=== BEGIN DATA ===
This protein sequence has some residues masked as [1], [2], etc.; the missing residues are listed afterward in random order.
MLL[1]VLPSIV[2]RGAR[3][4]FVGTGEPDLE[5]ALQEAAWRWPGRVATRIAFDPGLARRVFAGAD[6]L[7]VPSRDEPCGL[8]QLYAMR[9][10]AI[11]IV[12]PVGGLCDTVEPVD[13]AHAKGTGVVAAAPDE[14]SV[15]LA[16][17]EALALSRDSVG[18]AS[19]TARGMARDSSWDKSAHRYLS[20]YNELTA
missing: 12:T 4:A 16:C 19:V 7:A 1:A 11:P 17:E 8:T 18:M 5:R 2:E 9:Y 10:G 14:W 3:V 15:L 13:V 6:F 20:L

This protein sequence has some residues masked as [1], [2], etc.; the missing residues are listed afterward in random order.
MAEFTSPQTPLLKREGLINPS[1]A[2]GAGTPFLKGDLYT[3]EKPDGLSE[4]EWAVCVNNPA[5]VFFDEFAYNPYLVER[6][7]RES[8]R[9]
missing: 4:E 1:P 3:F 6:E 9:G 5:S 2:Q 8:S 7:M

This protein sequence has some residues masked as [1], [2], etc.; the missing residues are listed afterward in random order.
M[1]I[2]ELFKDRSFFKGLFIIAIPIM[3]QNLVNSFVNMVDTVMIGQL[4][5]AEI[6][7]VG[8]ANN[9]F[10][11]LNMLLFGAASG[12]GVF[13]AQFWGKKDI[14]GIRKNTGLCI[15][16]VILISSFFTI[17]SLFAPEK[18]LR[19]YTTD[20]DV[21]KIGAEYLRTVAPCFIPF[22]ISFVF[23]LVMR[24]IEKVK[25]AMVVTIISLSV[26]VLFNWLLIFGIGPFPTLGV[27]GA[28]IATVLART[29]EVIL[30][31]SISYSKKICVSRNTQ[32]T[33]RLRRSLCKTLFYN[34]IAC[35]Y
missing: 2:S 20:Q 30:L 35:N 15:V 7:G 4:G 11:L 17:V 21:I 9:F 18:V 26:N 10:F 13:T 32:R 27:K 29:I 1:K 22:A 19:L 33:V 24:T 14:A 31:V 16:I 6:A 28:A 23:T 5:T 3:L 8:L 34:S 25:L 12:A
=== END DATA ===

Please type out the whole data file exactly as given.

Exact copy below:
This protein sequence has some residues masked as [1], [2], etc.; the missing residues are listed afterward in random order.
MLL[1]VLPSIV[2]RGAR[3][4]FVGTGEPDLE[5]ALQEAAWRWPGRVATRIAFDPGLARRVFAGAD[6]L[7]VPSRDEPCGL[8]QLYAMR[9][10]AI[11]IV[12]PVGGLCDTVEPVD[13]AHAKGTGVVAAAPDE[14]SV[15]LA[16][17]EALALSRDSVG[18]AS[19]TARGMARDSSWDKSAHRYLS[20]YNELTA
missing: 12:T 4:A 16:C 19:V 7:A 1:A 11:P 17:E 8:T 18:M 5:R 2:E 9:Y 10:G 14:W 3:V 15:L 13:V 6:F 20:L

This protein sequence has some residues masked as [1], [2], etc.; the missing residues are listed afterward in random order.
MAEFTSPQTPLLKREGLINPS[1]A[2]GAGTPFLKGDLYT[3]EKPDGLSE[4]EWAVCVNNPA[5]VFFDEFAYNPYLVER[6][7]RES[8]R[9]
missing: 4:E 1:P 3:F 6:E 9:G 5:S 2:Q 8:S 7:M

This protein sequence has some residues masked as [1], [2], etc.; the missing residues are listed afterward in random order.
M[1]I[2]ELFKDRSFFKGLFIIAIPIM[3]QNLVNSFVNMVDTVMIGQL[4][5]AEI[6][7]VG[8]ANN[9]F[10][11]LNMLLFGAASG[12]GVF[13]AQFWGKKDI[14]GIRKNTGLCI[15][16]VILISSFFTI[17]SLFAPEK[18]LR[19]YTTD[20]DV[21]KIGAEYLRTVAPCFIPF[22]ISFVF[23]LVMR[24]IEKVK[25]AMVVTIISLSV[26]VLFNWLLIFGIGPFPTLGV[27]GA[28]IATVLART[29]EVIL[30][31]SISYSKKICVSRNTQ[32]T[33]RLRRSLCKTLFYN[34]IAC[35]Y
missing: 2:S 20:Q 30:L 35:N 15:V 7:G 4:G 11:L 17:V 21:I 9:F 18:V 26:N 10:F 13:T 32:R 27:K 29:I 1:K 22:A 19:L 33:V 24:T 14:A 31:V 16:I 6:A 28:A 23:T 5:T 3:L 8:L 34:S 25:L 12:A